BONITA SPRINGS, Fla. -- Rob Manfred is close to making the first landmark decision in his 13-month tenure as commissioner of Major League Baseball.
While he isn't tipping hand, his decision will set a precedent for how the sport deals with domestic violence.
Manfred said Friday during MLB's Grapefruit League Spring Training Media Day that he is close to making a decision on two of the first three cases in the joint domestic abuse program that the owners and Major League Baseball Players Association agreed to last year.
Colorado Rockies shortstop Jose Reyes, New York Yankees closer Aroldis Chapman and Los Angeles Dodgers right fielder Yasiel Puig have been investigated by MLB in recent months. Manfred has wide-ranging powers when it comes to handing out penalties under the agreement.
Only Reyes has been charged after allegedly striking his wife at a resort in Hawaii on Nov. 1. His trial is scheduled for April 4, which coincides with the Rockies' opener.
Police did not file charges against Chapman stemming from allegations that he choked his girlfriend at their Davie, Fla., home in October and also fired eight shots in his garage. Chapman told reporters when he reported Thursday to the Yankees' spring training camp in Tampa, Fla., that he would appeal any penalty from Manfred.
Puig was also not charged after allegedly pushing his sister in November while they were visiting a bar in Miami.
Manfred said he would be willing to suspend players even if they aren't charged.
"I think we all know that there are times when things occur even if charges aren't filed," Manfred said. "Oftentimes, charges aren't filed because of a lack of cooperation from witnesses."
Manfred would not say identify the two players he was about to rule on or how severe the punishment might be, saying it was not appropriate to elaborate before the decisions have been announced.
However, the subject of domestic abuse has become more sensitive than ever in professional sports in recent years after the suspensions of Ray Rice and Greg Hardy in the NFL. Manfred knows that very well, which is why many people in baseball are interested to see how hard he comes down on the offenders.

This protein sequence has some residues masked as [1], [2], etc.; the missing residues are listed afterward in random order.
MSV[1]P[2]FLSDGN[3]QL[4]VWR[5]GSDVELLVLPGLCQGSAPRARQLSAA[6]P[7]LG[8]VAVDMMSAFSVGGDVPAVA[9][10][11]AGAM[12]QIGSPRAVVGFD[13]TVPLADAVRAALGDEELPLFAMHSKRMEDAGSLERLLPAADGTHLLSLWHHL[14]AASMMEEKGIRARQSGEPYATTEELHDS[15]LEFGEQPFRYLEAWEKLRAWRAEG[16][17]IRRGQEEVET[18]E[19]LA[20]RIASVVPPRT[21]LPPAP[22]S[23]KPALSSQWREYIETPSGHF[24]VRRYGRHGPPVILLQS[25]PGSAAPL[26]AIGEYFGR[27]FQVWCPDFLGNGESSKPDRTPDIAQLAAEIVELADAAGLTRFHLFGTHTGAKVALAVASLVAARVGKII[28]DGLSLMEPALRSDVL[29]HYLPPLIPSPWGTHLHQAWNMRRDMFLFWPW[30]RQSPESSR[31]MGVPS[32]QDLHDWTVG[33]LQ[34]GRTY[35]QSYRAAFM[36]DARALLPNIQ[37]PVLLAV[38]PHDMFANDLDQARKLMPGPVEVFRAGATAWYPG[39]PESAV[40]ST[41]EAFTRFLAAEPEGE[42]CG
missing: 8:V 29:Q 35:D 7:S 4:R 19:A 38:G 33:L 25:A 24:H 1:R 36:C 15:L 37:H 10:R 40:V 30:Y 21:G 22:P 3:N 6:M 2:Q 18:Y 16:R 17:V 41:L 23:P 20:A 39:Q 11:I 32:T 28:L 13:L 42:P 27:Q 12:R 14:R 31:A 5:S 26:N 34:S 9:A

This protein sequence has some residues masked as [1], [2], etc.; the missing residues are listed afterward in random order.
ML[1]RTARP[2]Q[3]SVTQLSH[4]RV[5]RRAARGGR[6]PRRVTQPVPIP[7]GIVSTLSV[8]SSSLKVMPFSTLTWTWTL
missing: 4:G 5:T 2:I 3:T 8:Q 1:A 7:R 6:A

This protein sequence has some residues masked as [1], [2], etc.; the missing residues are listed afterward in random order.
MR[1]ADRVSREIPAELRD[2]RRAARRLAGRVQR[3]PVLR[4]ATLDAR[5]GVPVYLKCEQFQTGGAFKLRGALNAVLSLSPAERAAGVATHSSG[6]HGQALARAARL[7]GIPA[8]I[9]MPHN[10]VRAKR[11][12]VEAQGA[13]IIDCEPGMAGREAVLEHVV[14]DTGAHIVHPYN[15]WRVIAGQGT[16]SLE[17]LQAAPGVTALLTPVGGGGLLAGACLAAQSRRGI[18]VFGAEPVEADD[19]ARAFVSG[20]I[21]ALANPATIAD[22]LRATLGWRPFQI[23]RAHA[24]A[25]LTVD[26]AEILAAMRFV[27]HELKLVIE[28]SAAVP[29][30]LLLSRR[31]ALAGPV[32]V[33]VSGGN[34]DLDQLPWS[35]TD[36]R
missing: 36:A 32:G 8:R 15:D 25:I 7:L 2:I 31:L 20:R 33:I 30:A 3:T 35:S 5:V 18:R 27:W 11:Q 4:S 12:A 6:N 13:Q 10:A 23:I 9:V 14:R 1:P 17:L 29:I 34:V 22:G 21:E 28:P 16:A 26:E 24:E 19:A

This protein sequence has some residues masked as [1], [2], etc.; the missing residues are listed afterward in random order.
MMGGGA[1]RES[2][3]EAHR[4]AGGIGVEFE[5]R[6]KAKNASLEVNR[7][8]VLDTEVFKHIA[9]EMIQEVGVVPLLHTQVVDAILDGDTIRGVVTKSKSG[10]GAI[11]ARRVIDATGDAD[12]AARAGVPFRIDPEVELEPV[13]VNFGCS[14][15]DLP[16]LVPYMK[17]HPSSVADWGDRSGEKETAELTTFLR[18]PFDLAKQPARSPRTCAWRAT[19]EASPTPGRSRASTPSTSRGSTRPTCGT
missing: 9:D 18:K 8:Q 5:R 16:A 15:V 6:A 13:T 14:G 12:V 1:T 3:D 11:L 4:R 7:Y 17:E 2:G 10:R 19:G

Manfred has pushed hard to increase pace of games since replacing the retiring Bud Selig and MLB instituted a between-innings pitch clock last season that required pitchers to finish their warmup tosses within one minute and 40 seconds.
Manfred said some time will likely off be shaved off that limit and the number of visits to the pitching mound by managers and coaches are likely to be cut this season. Under current rules, a manager or a coach is allowed one visit to the mound per pitcher per inning. A pitcher must be removed upon a second visit.
"We made significant strides with the pace of game last season," Manfred said. "We need to keep moving in that direction. I think it's imperative. I firmly believe it's what the fans want."
Many baseball executives believe the sport is losing younger fans because they think the game is too slow and boring. While Manfred believes the best way to get youngsters interested is to have them play the sport, he said MLB plans to announce an initiative soon that will involve more fan engagement.
Manfred also said he is encouraging players to make themselves more available to fans. That is a clearly an area in which baseball has lagged behind the other sports through the years.
"We have a lot of great young players in this game, but a lot of great personalities, too," Manfred said. "I want the fans to get to know these personalities. People don't just want to know that this guy hit .310 with 21 home runs last year. They want to know personalities, too, and our players have some much to offer in that department."
Baseball has enjoyed more than two decades of labor peace since the last strike ended in 1995. The collective bargaining agreement expires Dec. 1 and there will be two new chief negotiations in MLB chief legal officer Dan Halem and MLBPA executive director Tony Clark.
Manfred, Halem and Clark met briefly Friday morning to sketch out a possible negotiating schedule and Manfred believes the two sides can again work out an agreement without a work stoppage.
Clark seems more willing for a confrontation than his predecessor, the late Michael Weiner.
Clark has been particularly vocal about what he perceived as the unfair free agent market for such notable unsigned players as Yovani Gallardo, Ian Desmond and Dexter Fowler, which has been curtailed by the system in which teams much forfeit their first pick -- with the exception the top 10, which are protected -- in the amateur draft if they sign a player who turned down a qualifying offer from his previous club.
"Tony has been at the table for other negotiations in his other roles with the players association and Dan Halem is one of the best negotiators around," Manfred said. "I have every confidence we can work together again to reach a fair agreement that will continue to grow the game for everyone."
Senior writer John Perrotto is The Sports Xchange's baseball insider. He has covered Major League Baseball since 1988.